One way of dealing with this issue (and IP Draughts has seen others, including getting the department head or dean to formally sign-off on contracts that don’t comply with the university’s standard approach) is for the contracts manager to undertake a triage exercise, in which each contract that comes in to the university is formally placed in one of three categories, namely:

  1. Major importance (e.g. because of financial value or risk) – these contracts should be dealt with thoroughly.
  2. Medium importance – these contracts should be given a light-touch review.
  3. Minor importance – these contracts should either be on standard university terms, without negotiation, or left to the department to negotiate if they wish, or the department should confirm that they are happy to accept any risks that arise. Either way, the contracts manager should not be required to devote valuable resources to negotiating them.

For this approach to work:

  1. There need to be clear criteria under which the triage process takes place, and preferably the academic department is involved in agreeing the categorisation of each agreement.
  2. The contracts managers need to have sufficient resource to deal with the resulting workload, particularly for contracts of major importance.

IP Draughts really feels for the contracts manager who doesn’t get clarity from their superiors as to what they are expected to do with the limited resources available. Sometimes, a solution is to get some training, not for the contracts manager in this case (though all of us benefit from training) but for their superior who is supposed to manage and guide the contracts manager, and take the difficult decisions that are referred up to them.

Do readers have their own solutions to these problems?


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10 reasons not to become a lawyer

By all accounts, Thomas More was a good lawyer and good trade negotiator in Europe (a skill that we need now) but was less successful dealing with his boss.

In the last few days, there has been a discussion on LinkedIn about how difficult it is to qualify and practise as a lawyer, and how certain individuals have been successful despite the strong advice they received from careers advisers  and others to avoid this path.

IP Draughts’ view is that is important to be realistic about one’s chances. And about the opportunities that a legal qualification may provide, even if the career path doesn’t end up with you becoming President of the Law Society or Chairman of the Bar Council.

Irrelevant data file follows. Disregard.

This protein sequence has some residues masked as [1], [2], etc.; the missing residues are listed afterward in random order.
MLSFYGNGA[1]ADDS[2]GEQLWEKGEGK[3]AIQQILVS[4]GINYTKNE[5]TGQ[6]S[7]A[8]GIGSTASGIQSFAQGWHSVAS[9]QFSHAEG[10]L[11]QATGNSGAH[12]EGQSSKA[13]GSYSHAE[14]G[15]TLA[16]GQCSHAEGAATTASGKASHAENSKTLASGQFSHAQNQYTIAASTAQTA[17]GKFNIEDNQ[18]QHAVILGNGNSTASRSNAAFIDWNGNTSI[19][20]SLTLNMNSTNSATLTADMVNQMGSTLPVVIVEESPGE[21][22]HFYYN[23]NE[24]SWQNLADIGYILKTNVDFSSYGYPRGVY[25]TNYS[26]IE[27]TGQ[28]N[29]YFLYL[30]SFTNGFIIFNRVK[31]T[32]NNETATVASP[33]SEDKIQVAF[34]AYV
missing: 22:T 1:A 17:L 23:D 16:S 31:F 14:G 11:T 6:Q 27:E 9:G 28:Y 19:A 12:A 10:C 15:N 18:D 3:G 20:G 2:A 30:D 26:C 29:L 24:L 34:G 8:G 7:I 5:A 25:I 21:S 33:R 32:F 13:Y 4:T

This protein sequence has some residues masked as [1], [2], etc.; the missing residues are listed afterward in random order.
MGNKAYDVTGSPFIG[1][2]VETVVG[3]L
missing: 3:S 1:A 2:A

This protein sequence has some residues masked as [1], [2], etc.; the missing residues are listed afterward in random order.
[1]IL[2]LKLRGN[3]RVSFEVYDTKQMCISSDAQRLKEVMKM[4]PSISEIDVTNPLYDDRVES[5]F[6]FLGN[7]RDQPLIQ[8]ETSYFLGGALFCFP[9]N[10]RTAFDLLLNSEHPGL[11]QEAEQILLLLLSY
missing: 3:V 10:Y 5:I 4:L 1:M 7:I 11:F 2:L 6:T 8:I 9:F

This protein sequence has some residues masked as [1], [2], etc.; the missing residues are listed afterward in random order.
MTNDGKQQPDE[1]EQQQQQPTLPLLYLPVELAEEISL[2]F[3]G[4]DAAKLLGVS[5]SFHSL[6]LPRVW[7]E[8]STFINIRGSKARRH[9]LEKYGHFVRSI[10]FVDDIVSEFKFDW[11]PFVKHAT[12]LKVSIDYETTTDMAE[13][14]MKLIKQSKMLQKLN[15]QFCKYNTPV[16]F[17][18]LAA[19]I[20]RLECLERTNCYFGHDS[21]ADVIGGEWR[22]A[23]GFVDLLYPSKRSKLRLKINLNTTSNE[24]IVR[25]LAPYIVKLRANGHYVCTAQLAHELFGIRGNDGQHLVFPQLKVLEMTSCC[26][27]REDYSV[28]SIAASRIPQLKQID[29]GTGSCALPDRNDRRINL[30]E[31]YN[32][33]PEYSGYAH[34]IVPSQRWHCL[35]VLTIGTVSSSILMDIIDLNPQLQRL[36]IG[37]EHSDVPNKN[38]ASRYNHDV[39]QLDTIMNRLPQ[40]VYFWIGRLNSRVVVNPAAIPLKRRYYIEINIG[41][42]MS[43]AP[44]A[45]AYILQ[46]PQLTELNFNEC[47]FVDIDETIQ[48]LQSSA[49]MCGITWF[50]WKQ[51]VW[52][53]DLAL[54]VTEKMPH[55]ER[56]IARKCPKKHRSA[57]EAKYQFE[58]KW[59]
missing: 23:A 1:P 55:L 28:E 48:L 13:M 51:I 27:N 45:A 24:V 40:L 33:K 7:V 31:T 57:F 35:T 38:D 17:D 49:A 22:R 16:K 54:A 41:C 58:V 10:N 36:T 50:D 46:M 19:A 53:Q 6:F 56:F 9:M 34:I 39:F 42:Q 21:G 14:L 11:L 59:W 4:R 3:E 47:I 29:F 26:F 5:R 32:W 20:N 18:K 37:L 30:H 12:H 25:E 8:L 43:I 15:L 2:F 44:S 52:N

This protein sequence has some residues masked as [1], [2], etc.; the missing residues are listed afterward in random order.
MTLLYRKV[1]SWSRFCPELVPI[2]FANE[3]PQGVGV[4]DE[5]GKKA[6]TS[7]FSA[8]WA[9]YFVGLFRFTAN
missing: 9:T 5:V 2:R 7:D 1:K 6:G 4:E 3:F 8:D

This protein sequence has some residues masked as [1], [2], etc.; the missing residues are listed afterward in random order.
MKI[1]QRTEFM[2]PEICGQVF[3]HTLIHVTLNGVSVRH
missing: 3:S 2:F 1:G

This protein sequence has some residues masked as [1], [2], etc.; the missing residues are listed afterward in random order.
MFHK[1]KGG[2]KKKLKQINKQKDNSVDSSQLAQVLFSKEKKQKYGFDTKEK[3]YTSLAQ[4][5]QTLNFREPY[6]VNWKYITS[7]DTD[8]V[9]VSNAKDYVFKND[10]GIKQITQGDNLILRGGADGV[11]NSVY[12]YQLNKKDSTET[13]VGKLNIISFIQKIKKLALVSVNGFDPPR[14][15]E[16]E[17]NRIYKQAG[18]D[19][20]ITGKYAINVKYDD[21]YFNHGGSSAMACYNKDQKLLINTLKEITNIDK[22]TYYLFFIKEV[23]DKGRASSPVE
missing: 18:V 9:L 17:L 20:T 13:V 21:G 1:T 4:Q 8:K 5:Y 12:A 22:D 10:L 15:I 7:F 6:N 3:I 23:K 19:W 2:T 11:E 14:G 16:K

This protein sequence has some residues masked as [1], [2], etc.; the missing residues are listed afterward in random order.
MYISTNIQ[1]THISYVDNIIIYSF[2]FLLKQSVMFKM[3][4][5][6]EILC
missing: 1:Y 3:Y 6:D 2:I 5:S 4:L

IP Draughts recalls the very strong advice he and others received, as students, to avoid the Bar. Often this advice was from practising barristers. The underlying message seemed to be that the chances of becoming a successful barrister were very low, and unless you were extraordinarily talented and had enormous reserves of resilience, you should find an alternative career path. The advice was kindly meant, but usually ignored, including by IP Draughts.

The statistical unlikelihood of becoming a practising barrister was emphasised during IP Draughts’ Bar Finals year (now the BVC), when approximately 1,500 students were crammed into a building off High Holborn that was designed, so he was told, for 1,000. The 1,500 had already survived one whittling process, as the numbers applying to the Inns of Court School of Law were a large multiple of the numbers accepted. At the time (the early 1980s) only a small number – a few dozen? – of the people who completed the Bar Finals course were taken on as tenants in chambers each year.

Recent complaints about the law schools taking money off students who have no hope of qualifying seem to imply this is a recent phenomenom. IP Draughts’ experience is that it has been going on for generations, at least on the barrister side of the profession.

The Bear Garden, part of the Royal Courts of Justice

As it turned out, IP Draughts was successful in obtaining a pupillage, after interviews with several chambers. He just ‘clicked’ with the barrister who was interviewing him, on a day when he (IP Draughts) was on good form. Probably rightly, the chambers didn’t offer him a tenancy at the end of his 12-months pupillage. Although he received some good feedback about his written work, and generally got on well with clients, he wasn’t sufficiently comfortable in his own skin for the performance levels required in court, in chambers, and in the clerks’ room (the biggest bear pit of all). About half of the pupils in IP Draughts’ chambers obtained tenancies, some in other chambers after further periods of pupillage.

The contrast, when IP Draughts obtained a job in industry at the end of his pupillage, was astonishing. Overnight, he went from being a junior know-nothing to the in-house legal expert. Three years later, there was another major shift, when he joined a firm of specialist IP solicitors.

With these experiences in mind, IP Draughts offers the following 10 reasons not to become a lawyer and, in some cases, not to spend money on obtaining legal qualifications. (The money was less of an issue in IP Draughts day: first degrees were free of charge, and the Scottish Education Department exercised their discretion to pay for IP Draughts’ Bar Finals course to qualify as an English barrister, for which – 35 years later – he remains both surprised and grateful.)

The purpose of this list is not to dissuade anyone from pursuing a legal career, but rather to ensure that the would-be lawyer goes into the process with their eyes fully open to the risks. If you are new to the legal world, some of these points may not be obvious.